Bouhammer’s Note- The following blog post is an entry written by my good friend, LTC Paul Fanning who is currently deployed in Kabul, Afghanistan.
It’s been weeks since I have submitted an entry. I have been very busy, and the end of our mission here in Afghanistan is in sight.
Our successors from the Illinois Army National Guard’s 33rd Brigade Combat Team are beginning to arrive here at Camp Phoenix and we are conducting the hand off of responsibilities known as Relief in Place – or RIP.
With Thanksgiving arriving tomorrow I have given thought to the many things that I am grateful for, not the least of which is the prospect of coming home in the not too distant future.
I am extremely grateful that I have had the honor and the privilege to serve in the New York Army National Guard for 31 years and was deployed to Afghanistan with friends and comrades, some of whom I have known for many years.
Our mission in Combined Joint Task Force Phoenix VII has been a tremendous personal opportunity and both a life and a learning revelation at many levels. I have only a few years left in the Guard before retirement, and I look at this mission and the total experience as a professional “capstone” for my service. I have seen, felt and lived a lot over the last year, not including all the training and preparation that I underwent in 2007 before I was deployed.
I am very thankful for my wife – the one person who was always meant for me and who has stood by me and “us” through this period. Though separated by a tremendous distance – half a globe apart – we have approached this deployment and withstood it as a partnership. She has truly supported my service and me. I couldn’t have done what I have been doing over here without her backing and personal support.
I am grateful to family members, friends and neighbors who have helped my wife at home in my absence and sent messages of support my way. Their efforts are deeply appreciated and have made a big difference to me.
I am grateful for the team I served with here each day and the new friends and comrades I have made as we worked together. They are my “battle buddies,” and this relationship will last long after we are home.
I am grateful to have been able to witness the courage, determination and dedication of so many soldiers and have been able to write about them in some of my previous submissions.
I am grateful to have been given the honor to speak through the written word, by voice, by photos and by video to Americans back home about the dedicated service of men and women, doing the nation’s business and trying to help the oppressed and impoverished people of Afghanistan.
America’s future certainly depends on the development and education of more civilian professionals in the many technical and service fields. I pray our nation never stops also producing dedicated men and women with the “Warrior Spirit” who will secure and protect our democracy from the enemies of freedom, justice and peace. They are not costumed superheroes; they are common people with great hearts and a willingness to take personal responsibility for the nation’s defense.
I am grateful to have known great and good men who have given their lives for our nation over here and to have been able to stand with other comrades to commemorate their lives and service from the combat zone.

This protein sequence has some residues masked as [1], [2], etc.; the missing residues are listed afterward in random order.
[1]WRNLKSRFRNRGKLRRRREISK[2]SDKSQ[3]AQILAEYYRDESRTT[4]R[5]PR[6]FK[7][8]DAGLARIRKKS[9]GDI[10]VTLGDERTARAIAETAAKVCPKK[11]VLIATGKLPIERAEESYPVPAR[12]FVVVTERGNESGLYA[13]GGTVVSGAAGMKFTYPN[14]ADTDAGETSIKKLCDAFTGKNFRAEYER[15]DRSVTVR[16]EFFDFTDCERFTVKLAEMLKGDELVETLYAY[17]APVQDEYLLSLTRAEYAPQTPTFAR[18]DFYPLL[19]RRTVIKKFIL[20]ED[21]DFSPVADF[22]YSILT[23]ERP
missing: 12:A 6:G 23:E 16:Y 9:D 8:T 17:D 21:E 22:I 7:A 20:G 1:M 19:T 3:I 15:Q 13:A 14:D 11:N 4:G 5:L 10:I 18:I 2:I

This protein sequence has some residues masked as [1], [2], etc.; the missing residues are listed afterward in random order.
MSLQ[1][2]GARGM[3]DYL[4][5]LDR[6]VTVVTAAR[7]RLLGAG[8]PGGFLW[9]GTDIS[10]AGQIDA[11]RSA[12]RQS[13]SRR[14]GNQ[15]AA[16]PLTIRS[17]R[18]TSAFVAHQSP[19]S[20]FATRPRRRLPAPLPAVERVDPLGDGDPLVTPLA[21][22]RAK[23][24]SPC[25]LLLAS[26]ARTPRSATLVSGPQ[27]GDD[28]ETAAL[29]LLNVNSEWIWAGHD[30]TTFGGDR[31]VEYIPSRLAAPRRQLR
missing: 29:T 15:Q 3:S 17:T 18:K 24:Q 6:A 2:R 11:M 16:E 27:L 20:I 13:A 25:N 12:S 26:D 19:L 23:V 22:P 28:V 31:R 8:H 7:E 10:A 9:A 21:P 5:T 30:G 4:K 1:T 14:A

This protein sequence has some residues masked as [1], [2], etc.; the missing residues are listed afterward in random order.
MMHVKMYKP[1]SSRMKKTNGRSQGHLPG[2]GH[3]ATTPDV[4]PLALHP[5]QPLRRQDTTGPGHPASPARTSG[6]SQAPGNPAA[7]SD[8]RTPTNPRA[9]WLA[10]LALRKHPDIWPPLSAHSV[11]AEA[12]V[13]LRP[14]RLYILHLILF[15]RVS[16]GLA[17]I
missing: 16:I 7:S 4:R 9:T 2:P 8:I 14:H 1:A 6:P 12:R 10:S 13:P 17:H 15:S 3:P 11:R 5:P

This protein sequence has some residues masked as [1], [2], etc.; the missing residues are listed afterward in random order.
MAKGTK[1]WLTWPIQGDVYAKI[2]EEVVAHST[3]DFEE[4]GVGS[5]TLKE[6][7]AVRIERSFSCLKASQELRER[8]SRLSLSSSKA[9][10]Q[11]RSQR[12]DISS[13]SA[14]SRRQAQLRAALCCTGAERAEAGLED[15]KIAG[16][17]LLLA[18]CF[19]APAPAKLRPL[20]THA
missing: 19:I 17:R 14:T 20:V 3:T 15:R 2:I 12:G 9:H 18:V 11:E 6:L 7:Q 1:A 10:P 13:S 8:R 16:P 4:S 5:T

I am grateful to the many people back home who send greetings, messages of support and donations to help us in our humanitarian support operations over here (A reporter was among many who sent a box of school supplies and personal hygiene items that we can give to Afghan children).
I am grateful to know and to have worked with some truly outstanding journalists who have come to Afghanistan to cover our mission and inform the American and other publics though accurate, skillful and objective reports. I am also grateful to many news organizations in New York, including the Daily Gazette, which have sought and conducted interviews by phone and e-mail, published photos and blog submissions and helped remind the public that we are here serving the nation.
I am grateful that I have been given the chance to serve in a combat zone with an historic New York command and now wear the Orion patch on my right shoulder as my “combat patch.”
I am grateful that upon my return I will be considered a “veteran,” as was my late father, who served in Europe in World War II.
I am grateful to the American people for the incredible display of patriotism through the conduct of the democratic process during the recently completed election. It was a tremendous example and signal sent to the world and to America’s servicemen and women abroad, who are pledged to serve and protect the Constitution. As a serviceman, I walked a little taller the morning after the election. Despite our many challenges at home, its also reassuring to hear about the transition process under way before the inauguration of the next Commander in Chief.
And, I am grateful to have been born an American, a New Yorker and have been raised in the Capital Region. I am extremely fortunate. Coming here to Afghanistan has been a humbling and yet fulfilling experience. I hope that someday the people here will be able to live in peace, with security and prosperity – knowing that it will take a long time to achieve.
My experience here and my personal knowledge of America’s own history helps me appreciate how far we as a nation have come thanks to the service and contributions of military, government and private persons who have devoted their lives to defending, growing, educating and developing the America we know today.